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Gender Differences in Educational Attainment: Evidence on the Role of the Tracking Age from a Finnish Quasi-Experiment

  • Pekkarinen, Tuomas

    ()

    (Government Institute for Economic Research, Helsinki)

This paper studies the relationship between the timing of tracking of pupils into vocational and academic secondary education and gender differences in educational attainment and income. We argue that in a system that streams students into vocational and academic tracks relatively late (age 15-16), girls are more likely to choose the academic track than boys because of gender differences in the timing of puberty. We exploit the Finnish comprehensive school reform of the 1970's to analyze this hypothesis. This reform postponed the tracking of students from the age of 10-11 to 15-16 and was adopted gradually by municipalities so that we can observe members of the same cohorts in both systems. We find that the postponement of the tracking age increased gender differences in the probability of choosing the academic secondary education and in the probability of continuing into academic tertiary education. The reform had particularily negative effects on boys from non-academic family backgrounds. Finally, the reform decreased the gender wage gap in adult income by four percentage points.

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Paper provided by Institute for the Study of Labor (IZA) in its series IZA Discussion Papers with number 1897.

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Length: 20 pages
Date of creation: Dec 2005
Date of revision:
Handle: RePEc:iza:izadps:dp1897
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  1. Nicola Persico & Andrew Postlewaite & Dan Silverman, 2003. "The Effect of Adolescent Experience on Labor Market Outcomes: The Case of Height," PIER Working Paper Archive 03-036, Penn Institute for Economic Research, Department of Economics, University of Pennsylvania.
  2. Parish, W.L. & Willis, R.J., 1992. "Daughters, Education, and Family Budgets: Taiwan Experiences," University of Chicago - Economics Research Center 92-8, Chicago - Economics Research Center.
  3. Wim P. M. Vijverberg, 1993. "Educational Investments and Returns for Women and Men in Côte d'Ivoire," Journal of Human Resources, University of Wisconsin Press, vol. 28(4), pages 933-974.
  4. Joseph G. Altonji, 1991. "The Demand for and Return to Education When Education Outcomes are Uncertain," NBER Working Papers 3714, National Bureau of Economic Research, Inc.
  5. Eric A. Hanushek & Ludger Woessmann, 2005. "Does Educational Tracking Affect Performance and Inequality? Differences-in-Differences Evidence across Countries," CESifo Working Paper Series 1415, CESifo Group Munich.
  6. Kerwin Kofi Charles & Ming-Ching Luoh, 2003. "Gender Differences in Completed Schooling," The Review of Economics and Statistics, MIT Press, vol. 85(3), pages 559-577, August.
  7. Galeotti, Andrea & Mueller, Gerrit, 2005. "Friendship Relations in the School Class and Adult Economic Attainment," IZA Discussion Papers 1682, Institute for the Study of Labor (IZA).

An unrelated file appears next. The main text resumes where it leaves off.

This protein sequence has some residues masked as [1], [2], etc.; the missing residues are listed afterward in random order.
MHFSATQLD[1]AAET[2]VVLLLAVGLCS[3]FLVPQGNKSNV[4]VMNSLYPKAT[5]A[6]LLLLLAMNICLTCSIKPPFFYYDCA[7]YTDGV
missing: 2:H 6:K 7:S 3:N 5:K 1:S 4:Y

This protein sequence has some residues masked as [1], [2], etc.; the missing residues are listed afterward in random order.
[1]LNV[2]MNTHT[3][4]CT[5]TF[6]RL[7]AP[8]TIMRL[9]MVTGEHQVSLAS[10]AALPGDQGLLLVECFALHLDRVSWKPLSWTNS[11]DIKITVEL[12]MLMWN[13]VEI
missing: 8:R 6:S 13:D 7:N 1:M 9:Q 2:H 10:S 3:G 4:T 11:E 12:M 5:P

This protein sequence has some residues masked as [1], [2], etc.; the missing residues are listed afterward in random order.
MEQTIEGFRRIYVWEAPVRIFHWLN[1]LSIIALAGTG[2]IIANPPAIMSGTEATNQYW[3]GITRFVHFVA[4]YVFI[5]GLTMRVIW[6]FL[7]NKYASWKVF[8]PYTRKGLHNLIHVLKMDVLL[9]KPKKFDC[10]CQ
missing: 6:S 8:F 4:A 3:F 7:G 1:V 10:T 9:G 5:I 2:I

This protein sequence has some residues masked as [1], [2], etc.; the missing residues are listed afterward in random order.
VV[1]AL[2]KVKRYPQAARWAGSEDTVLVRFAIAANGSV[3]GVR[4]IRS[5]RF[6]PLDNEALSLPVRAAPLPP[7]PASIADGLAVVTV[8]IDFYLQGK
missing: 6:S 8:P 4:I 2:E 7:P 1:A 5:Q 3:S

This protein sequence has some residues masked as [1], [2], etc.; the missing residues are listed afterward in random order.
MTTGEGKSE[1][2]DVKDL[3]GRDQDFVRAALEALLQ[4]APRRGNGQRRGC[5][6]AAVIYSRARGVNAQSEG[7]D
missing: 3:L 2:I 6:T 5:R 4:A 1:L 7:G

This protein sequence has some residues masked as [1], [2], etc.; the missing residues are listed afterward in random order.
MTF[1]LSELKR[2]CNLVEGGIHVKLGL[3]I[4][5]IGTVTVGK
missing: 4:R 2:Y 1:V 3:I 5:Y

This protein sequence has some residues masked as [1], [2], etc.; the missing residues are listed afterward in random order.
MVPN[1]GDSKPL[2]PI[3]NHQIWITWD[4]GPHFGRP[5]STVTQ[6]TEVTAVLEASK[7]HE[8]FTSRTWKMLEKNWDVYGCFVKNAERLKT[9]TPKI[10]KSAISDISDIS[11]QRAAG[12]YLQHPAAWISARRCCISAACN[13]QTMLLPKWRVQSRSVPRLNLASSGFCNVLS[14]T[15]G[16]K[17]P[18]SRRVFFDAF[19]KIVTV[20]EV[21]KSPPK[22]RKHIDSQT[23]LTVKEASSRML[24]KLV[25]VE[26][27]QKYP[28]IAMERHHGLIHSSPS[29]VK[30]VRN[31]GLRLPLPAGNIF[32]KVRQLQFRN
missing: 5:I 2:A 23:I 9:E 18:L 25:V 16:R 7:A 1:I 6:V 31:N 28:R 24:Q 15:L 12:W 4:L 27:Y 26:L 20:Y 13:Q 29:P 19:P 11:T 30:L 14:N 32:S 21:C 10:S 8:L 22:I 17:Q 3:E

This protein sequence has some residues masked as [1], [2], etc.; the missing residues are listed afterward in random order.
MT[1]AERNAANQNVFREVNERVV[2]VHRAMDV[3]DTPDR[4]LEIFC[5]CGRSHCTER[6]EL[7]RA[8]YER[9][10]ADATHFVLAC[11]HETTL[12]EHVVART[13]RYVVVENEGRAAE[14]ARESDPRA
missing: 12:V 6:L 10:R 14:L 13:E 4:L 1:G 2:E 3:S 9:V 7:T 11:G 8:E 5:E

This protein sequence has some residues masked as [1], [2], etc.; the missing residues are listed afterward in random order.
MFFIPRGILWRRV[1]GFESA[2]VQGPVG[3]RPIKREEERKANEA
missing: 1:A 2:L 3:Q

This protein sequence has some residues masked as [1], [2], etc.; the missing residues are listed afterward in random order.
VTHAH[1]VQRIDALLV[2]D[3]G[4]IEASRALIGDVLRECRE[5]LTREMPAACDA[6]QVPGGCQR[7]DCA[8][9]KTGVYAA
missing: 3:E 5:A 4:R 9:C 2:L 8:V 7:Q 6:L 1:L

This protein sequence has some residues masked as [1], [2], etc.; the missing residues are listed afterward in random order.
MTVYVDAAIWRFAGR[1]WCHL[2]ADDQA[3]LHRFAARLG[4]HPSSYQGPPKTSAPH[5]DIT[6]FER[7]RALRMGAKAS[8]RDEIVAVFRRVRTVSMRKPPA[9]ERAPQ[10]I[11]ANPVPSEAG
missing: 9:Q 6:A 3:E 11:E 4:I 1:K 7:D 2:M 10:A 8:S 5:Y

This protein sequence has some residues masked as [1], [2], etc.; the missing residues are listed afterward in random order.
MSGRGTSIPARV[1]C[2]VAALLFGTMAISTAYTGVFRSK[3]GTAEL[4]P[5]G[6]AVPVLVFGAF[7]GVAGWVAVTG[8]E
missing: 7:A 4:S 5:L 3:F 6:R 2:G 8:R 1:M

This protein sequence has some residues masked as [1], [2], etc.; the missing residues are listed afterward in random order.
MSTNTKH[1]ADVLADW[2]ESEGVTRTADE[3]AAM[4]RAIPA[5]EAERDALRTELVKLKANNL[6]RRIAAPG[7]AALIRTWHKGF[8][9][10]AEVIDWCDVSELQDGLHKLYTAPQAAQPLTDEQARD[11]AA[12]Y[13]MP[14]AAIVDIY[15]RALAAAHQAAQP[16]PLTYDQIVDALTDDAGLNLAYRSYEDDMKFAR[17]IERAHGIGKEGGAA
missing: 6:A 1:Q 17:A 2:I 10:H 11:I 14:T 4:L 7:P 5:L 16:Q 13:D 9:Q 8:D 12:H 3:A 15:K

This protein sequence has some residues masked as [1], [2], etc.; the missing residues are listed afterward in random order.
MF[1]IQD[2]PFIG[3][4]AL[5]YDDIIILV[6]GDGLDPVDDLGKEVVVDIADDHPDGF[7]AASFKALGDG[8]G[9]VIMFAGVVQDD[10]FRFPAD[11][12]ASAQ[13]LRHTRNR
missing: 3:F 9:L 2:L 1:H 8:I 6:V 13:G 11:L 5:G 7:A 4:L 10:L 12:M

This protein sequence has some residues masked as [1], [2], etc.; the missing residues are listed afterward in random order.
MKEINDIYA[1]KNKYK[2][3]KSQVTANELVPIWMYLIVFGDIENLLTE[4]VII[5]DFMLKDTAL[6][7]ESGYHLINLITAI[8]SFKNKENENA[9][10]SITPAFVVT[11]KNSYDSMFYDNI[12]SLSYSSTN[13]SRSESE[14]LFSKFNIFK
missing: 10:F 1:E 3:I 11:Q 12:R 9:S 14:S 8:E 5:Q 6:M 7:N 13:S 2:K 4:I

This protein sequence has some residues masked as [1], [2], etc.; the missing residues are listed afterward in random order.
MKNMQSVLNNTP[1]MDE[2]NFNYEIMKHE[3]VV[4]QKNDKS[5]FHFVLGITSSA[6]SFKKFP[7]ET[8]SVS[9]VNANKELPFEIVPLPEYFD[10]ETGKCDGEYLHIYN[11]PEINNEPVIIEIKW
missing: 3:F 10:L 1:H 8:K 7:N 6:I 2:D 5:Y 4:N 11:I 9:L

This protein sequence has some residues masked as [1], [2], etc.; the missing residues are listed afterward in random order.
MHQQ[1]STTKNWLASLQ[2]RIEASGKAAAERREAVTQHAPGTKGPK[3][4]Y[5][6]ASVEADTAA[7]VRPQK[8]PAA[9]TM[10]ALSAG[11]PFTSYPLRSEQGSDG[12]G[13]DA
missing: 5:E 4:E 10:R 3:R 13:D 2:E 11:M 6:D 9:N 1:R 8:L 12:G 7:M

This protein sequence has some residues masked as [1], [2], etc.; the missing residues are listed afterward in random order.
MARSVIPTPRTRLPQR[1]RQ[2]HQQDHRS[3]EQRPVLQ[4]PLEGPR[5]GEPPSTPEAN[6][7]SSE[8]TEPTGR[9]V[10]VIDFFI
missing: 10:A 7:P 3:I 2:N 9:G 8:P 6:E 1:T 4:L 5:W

8. Aakvik, Arild & Salvanes, Kjell G. & Vaage, Kjell, 2003. "Measuring Heterogeneity in the Returns to Education in Norway Using Educational Reforms," Working Papers in Economics 08/03, University of Bergen, Department of Economics.
  9. Costas Meghir & Mårten Palme, 2003. "Ability, parental background and educational policy: empirical evidence from a social experiment," IFS Working Papers W03/05, Institute for Fiscal Studies.
  10. Simon Burgess & Brendon McConnell & Carol Propper & Deborah Wilson, 2003. "Girls Rock, Boys Roll: An Analysis of the Age 14-16 Gender Gap in English Schools," The Centre for Market and Public Organisation 03/084, Department of Economics, University of Bristol, UK.
  11. Daron Acemoglu, 2000. "Technical Change, Inequality, and the Labor Market," NBER Working Papers 7800, National Bureau of Economic Research, Inc.
  12. Joshua Angrist & Alan Krueger, 1990. "Does Compulsory School Attendance Affect Schooling and Earnings?," Working Papers 653, Princeton University, Department of Economics, Industrial Relations Section..
  13. Sandra E. Black & Paul J. Devereux & Kjell G. Salvanes, 2005. "Why the Apple Doesn't Fall Far: Understanding Intergenerational Transmission of Human Capital," American Economic Review, American Economic Association, vol. 95(1), pages 437-449, March.
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  15. Christian Dustmann, 2004. "Parental background, secondary school track choice, and wages," Oxford Economic Papers, Oxford University Press, vol. 56(2), pages 209-230, April.
  16. repec:dgr:uvatin:20050032 is not listed on IDEAS
  17. Katz, Lawrence F. & Autor, David H., 1999. "Changes in the wage structure and earnings inequality," Handbook of Labor Economics, in: O. Ashenfelter & D. Card (ed.), Handbook of Labor Economics, edition 1, volume 3, chapter 26, pages 1463-1555 Elsevier.
  18. Philip Oreopoulos, 2003. "Do Dropouts Drop Out Too Soon? International Evidence From Changes in School-Leaving Laws," NBER Working Papers 10155, National Bureau of Economic Research, Inc.
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